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Dale Hurttgam, NCARB, AIA,LEED AP, CSI
Senior Member
Username: dwhurttgam

Post Number: 116
Registered: 10-2005


Posted on Monday, February 09, 2015 - 12:49 pm:   Edit PostDelete PostPrint Post

It is kind of late to reach out - but I will. I am moderating a panel discussion at our local CSI monthly meeting tomorrow, and one of the topics is "social media - trends, benefits and effectiveness".

Personally, I am not active in social media, although "4Specs Discussion" comes under this category and I do benefit from it. Otherwise I am linked-in, but I have not used twitter or facebook in any way for my professional activities. I was surprised to see that most companies (or so it seems) have twitter accounts and facebook pages.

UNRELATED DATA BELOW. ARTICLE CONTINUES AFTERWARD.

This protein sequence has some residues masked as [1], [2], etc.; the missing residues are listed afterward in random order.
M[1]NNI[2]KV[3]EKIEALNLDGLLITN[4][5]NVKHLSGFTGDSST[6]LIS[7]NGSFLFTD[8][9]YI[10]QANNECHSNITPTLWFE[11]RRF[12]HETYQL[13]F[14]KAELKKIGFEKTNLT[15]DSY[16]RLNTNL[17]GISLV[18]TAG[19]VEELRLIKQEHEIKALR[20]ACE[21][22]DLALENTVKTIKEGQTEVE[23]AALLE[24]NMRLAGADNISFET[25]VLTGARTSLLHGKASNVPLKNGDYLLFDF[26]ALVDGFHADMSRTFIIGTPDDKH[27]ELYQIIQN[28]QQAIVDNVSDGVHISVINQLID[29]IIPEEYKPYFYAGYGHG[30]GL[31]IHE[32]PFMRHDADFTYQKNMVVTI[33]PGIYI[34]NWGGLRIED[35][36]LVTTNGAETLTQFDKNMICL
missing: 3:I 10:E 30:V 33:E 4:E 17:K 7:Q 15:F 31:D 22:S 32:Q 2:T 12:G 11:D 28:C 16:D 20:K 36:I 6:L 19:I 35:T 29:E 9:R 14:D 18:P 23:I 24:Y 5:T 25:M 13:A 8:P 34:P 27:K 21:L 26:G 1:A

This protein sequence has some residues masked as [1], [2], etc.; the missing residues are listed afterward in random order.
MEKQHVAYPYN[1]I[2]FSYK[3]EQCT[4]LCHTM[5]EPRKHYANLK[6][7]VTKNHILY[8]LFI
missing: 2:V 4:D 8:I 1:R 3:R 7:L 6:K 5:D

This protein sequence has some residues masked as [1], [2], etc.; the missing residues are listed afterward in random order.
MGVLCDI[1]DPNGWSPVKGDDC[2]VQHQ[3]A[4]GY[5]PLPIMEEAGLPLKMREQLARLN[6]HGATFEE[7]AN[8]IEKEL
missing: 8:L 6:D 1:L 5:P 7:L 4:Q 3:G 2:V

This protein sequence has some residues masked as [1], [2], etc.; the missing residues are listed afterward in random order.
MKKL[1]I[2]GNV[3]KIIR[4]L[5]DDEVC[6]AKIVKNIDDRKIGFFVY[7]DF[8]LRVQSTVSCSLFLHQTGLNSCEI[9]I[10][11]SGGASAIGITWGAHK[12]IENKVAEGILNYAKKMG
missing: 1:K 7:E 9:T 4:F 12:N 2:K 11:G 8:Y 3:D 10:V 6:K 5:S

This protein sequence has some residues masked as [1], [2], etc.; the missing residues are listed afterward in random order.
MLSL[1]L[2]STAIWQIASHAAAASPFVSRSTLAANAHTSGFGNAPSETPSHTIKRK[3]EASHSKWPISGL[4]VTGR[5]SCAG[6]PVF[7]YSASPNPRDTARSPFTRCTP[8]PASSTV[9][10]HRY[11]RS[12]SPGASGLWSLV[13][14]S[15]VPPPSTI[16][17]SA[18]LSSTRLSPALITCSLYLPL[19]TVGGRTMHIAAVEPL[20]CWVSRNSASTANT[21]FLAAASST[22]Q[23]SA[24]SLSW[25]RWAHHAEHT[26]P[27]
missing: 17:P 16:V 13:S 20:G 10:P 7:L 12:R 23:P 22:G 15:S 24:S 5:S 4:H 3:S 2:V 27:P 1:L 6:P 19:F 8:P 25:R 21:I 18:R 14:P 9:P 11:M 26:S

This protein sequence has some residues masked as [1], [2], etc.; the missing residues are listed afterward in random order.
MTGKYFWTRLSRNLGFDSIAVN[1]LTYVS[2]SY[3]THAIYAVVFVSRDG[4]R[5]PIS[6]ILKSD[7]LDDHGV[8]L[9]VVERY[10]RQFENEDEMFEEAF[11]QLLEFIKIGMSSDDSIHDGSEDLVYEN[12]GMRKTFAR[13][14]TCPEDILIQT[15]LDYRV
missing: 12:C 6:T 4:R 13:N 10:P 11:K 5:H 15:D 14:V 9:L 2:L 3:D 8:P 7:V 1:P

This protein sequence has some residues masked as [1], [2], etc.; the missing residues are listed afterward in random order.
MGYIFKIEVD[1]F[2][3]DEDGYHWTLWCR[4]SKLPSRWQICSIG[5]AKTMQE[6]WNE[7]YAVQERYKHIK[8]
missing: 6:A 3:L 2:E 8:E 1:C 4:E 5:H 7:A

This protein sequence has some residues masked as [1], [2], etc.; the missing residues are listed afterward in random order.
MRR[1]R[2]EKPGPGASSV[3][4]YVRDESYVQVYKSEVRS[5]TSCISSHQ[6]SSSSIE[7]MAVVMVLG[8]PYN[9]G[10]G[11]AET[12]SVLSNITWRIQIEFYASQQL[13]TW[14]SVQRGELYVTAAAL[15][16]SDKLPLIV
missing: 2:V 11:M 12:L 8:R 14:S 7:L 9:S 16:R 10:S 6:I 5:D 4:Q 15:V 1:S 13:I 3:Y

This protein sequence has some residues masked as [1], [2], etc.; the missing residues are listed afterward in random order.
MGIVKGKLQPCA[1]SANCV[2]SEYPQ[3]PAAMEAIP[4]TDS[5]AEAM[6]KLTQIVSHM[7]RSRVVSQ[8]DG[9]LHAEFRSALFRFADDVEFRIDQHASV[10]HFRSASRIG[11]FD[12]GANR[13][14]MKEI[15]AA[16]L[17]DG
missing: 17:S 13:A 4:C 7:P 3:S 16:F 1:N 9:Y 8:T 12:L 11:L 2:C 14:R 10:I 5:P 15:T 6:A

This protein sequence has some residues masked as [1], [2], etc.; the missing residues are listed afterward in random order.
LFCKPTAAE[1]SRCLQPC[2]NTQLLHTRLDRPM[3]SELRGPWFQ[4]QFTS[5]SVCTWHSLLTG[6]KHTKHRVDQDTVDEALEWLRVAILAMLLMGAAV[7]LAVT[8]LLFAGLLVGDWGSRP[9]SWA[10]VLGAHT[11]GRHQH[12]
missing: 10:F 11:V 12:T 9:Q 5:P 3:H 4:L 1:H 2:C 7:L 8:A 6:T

Was curious what is the benefit of using these avenues vs. the Web? Or is there an advantage?
Curt Norton, CSI, CCS
Senior Member
Username: curtn

Post Number: 202
Registered: 06-2002


Posted on Monday, February 09, 2015 - 01:09 pm:   Edit PostDelete PostPrint Post

Dale - Joy Davis did a presentation to our Chapter a while back. You could check with her for some highlights.
Nathan Woods, CSI, CCCA, LEED AP
Senior Member
Username: nwoods

Post Number: 623
Registered: 08-2005


Posted on Monday, February 09, 2015 - 01:16 pm:   Edit PostDelete PostPrint Post

Think of Twitter as a exceptionally current and topical news feed. You can "follow" various people, firms or institutions, or you can follow trending topics as tracked by Twitter or half a dozen other organizations that sift through the stream and look for issues that are rising in popularity. CSI often uses it to "live-tweet" out bullet points of ongoing seminars and events, so those stuck at work can follow along.